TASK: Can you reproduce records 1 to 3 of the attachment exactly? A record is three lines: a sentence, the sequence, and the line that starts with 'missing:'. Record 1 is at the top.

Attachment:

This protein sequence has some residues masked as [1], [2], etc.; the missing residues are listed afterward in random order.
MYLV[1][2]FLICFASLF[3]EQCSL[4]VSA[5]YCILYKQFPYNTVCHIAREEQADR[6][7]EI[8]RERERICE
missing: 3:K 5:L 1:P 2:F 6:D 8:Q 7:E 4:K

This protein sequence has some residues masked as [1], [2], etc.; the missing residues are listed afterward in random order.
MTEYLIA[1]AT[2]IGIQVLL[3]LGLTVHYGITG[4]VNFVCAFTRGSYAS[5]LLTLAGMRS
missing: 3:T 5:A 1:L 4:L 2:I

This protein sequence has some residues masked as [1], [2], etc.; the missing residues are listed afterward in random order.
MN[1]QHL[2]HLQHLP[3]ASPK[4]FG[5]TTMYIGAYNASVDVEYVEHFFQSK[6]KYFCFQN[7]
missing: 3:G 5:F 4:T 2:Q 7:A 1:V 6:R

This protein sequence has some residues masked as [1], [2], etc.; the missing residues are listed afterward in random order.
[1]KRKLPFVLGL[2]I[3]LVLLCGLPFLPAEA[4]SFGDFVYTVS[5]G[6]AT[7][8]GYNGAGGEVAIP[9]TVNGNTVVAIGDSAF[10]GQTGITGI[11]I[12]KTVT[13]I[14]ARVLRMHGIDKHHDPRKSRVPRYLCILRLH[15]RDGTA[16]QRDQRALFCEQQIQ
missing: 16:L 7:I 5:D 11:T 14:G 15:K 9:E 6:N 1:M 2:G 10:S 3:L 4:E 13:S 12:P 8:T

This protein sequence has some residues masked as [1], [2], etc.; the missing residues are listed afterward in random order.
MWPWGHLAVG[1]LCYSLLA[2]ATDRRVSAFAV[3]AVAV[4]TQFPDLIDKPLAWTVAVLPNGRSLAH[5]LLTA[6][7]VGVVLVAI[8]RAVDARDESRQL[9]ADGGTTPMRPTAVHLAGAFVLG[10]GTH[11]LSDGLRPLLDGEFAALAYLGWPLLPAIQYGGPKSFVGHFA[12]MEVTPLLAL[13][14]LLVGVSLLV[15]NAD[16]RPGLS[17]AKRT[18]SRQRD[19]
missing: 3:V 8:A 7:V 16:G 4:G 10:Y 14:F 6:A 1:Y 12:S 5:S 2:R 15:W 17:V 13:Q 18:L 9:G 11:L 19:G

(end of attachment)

This protein sequence has some residues masked as [1], [2], etc.; the missing residues are listed afterward in random order.
MYLV[1][2]FLICFASLF[3]EQCSL[4]VSA[5]YCILYKQFPYNTVCHIAREEQADR[6][7]EI[8]RERERICE
missing: 3:K 5:L 1:P 2:F 6:D 8:Q 7:E 4:K

This protein sequence has some residues masked as [1], [2], etc.; the missing residues are listed afterward in random order.
MTEYLIA[1]AT[2]IGIQVLL[3]LGLTVHYGITG[4]VNFVCAFTRGSYAS[5]LLTLAGMRS
missing: 3:T 5:A 1:L 4:L 2:I

This protein sequence has some residues masked as [1], [2], etc.; the missing residues are listed afterward in random order.
MN[1]QHL[2]HLQHLP[3]ASPK[4]FG[5]TTMYIGAYNASVDVEYVEHFFQSK[6]KYFCFQN[7]
missing: 3:G 5:F 4:T 2:Q 7:A 1:V 6:R